Living in North Texas. I have been seeing plenty of electrical arcs lately, due to the unprecedented storms we have been having through the month of May. A few of these arcs have been destructive — one of our sound system amps at our church started billowing out acrid smoke about the same time that we had a very close lightning strike, another local church took a direct hit a few weeks ago, and just the other day my friend Roger KE5YTA lost a radio power supply due to a very close strike. Another friend, Don AE5DW in Louisiana took a direct strike two weeks ago and basically lost everything electronic in his house.
555 Timer IC (Wikimedia Commons photo)
Aside from the sights and smells that lightning and electrical arcs can create, they usually make a loud and obnoxious noise. That’s why I was impressed when I saw the DIY Plasma Speaker on Instructables today. Instructables member [tanner_tech] used a classic 555 Timer IC and a flyback transformer, high-voltage mosfet, and a fast diode from an old TV to make music. Literally, you plug in any sound source and it creates (surprisingly) high quality audio from about a one inch high voltage electrical arc. Visit the Instructable here and watch his YouTube video below — if you want to skip the technical stuff the music starts at about 3:10. Then you just might want to go back and watch the technical stuff.
Thorsten Singer’s FM Radio with LED Bargraph Frequency Display. Nice looking project!
Another gem from Instructables here. This time it’s an FM Receiver with a custom LED Bargraph frequency display, brought to you by Instructables user Thorsten Singer. The bargraph is cool and all, although I would probably add digits to the display to make it more tunable. However, it’s a very well thought out project and nicely constructed, and it is something that you could use every day, so it gets points here. Even the hand drawn schematic is classy.
TEA 5767 FM Receiver Module (image source: banggood.com)
Other than adding a digital display (I’d even go with a four digit LED display in lieu of an LCD, just to add class and glow to the panel). I’d probably also add a dual LM386 amplifier circuit for the output. This thing is so cool I may actually build one!
There is a short YouTube video below that shows the operation of this receiver.
Front panel display from Pascal Foglietta’s Arduino-controlled Solar Battery Charger Controller
So I was cruising Instructables again today. Once in a while, while weeding out the fairly boring crap like the thousand-and-one uses for Sugru or 3D printing an entire person, you find a real gem. While I am not a tree-hugger by any remote stretch of anybody’s imagination, I am a ham radio operator, and having a good source of DC power away from any kind of commercial hookup can be important, and I have been interested in solar and battery projects on-and-off for quite a while.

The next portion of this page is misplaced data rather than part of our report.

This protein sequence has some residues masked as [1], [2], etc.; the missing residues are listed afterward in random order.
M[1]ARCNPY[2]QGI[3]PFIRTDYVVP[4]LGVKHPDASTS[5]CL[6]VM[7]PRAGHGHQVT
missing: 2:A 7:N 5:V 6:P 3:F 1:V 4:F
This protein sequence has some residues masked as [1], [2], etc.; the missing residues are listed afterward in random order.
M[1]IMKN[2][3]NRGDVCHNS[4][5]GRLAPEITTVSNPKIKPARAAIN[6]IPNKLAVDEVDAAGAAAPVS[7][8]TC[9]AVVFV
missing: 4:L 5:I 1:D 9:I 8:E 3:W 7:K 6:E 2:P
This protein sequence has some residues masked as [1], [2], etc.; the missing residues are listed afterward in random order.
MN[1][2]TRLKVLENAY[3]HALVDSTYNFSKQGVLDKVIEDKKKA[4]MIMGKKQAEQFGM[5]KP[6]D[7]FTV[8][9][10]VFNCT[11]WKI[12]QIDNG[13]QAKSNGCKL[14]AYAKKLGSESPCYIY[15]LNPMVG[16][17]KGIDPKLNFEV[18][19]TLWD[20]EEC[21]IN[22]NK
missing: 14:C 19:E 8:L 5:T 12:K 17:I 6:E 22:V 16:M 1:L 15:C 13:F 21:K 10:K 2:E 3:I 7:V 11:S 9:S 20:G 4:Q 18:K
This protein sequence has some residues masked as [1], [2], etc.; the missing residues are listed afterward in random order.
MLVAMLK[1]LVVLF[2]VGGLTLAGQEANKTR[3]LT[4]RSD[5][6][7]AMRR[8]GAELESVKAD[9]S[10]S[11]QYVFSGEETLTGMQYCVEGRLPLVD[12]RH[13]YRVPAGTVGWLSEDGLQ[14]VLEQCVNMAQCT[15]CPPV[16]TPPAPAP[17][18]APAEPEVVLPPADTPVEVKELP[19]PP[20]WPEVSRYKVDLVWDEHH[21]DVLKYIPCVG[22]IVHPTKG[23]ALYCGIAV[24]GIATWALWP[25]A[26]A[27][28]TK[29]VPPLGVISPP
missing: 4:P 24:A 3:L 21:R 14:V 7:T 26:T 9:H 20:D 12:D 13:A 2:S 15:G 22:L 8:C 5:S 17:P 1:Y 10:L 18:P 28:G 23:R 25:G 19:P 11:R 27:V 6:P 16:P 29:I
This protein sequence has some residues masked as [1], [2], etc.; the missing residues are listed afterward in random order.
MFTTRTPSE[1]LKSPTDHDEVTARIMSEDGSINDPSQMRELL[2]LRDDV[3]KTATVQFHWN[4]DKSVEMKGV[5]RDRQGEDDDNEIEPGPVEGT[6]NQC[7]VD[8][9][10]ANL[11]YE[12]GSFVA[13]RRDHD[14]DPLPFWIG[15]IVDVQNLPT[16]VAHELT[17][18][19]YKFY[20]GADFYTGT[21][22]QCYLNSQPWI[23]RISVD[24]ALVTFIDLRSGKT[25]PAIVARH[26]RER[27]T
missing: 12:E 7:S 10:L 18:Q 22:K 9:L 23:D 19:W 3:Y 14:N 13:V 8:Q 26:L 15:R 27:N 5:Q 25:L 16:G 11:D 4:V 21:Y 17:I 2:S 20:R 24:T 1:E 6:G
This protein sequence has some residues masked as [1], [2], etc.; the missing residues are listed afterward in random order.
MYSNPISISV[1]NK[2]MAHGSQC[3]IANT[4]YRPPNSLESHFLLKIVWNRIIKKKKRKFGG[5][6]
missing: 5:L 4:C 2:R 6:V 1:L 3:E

Stripboard for Pascal Foglietta’s solar charge controller
Pascal Foglietta from Sydney, Australia has put up an article–er, Instructable–about his Arduino-controlled solar battery charger controller that is a real work of art — not only the finished product itself (the protoboards, display, and enclosure are extremely professional-looking), but the documentation that goes along with it. The instructions, illustrations, and schematics makes this project better suited for a magazine like Make: Magazine or Nuts and Volts than an Instructables article. And while I’m getting sick of hearing about the Internet of Things (where everything you own needs to connect to everything else that you own), this project does a nice job of putting all of it’s data in human readable form on the Internet.
Here are the specifications of Pascal’s project (after the jump): Read more
I admit it. I cruise Instructables. And once in a while I find something worth learning about. Last night, for some reason I clicked on “Change led color on the Logitech G502” by “markor1.” I do not own a Logitech G502 mouse, nor will I probably ever own a Logitech G502 mouse, and if I did I probably wouldn’t want to bother changing the LED color.
But I saw this picture and I thought it was a good solution to desolder a tiny surface-mount component:
Desoldering an SMT component using a soldering iron and a copper wire (picture by “markor1” on Instructables)
It’s an elegant solution if you only need to do this a few times.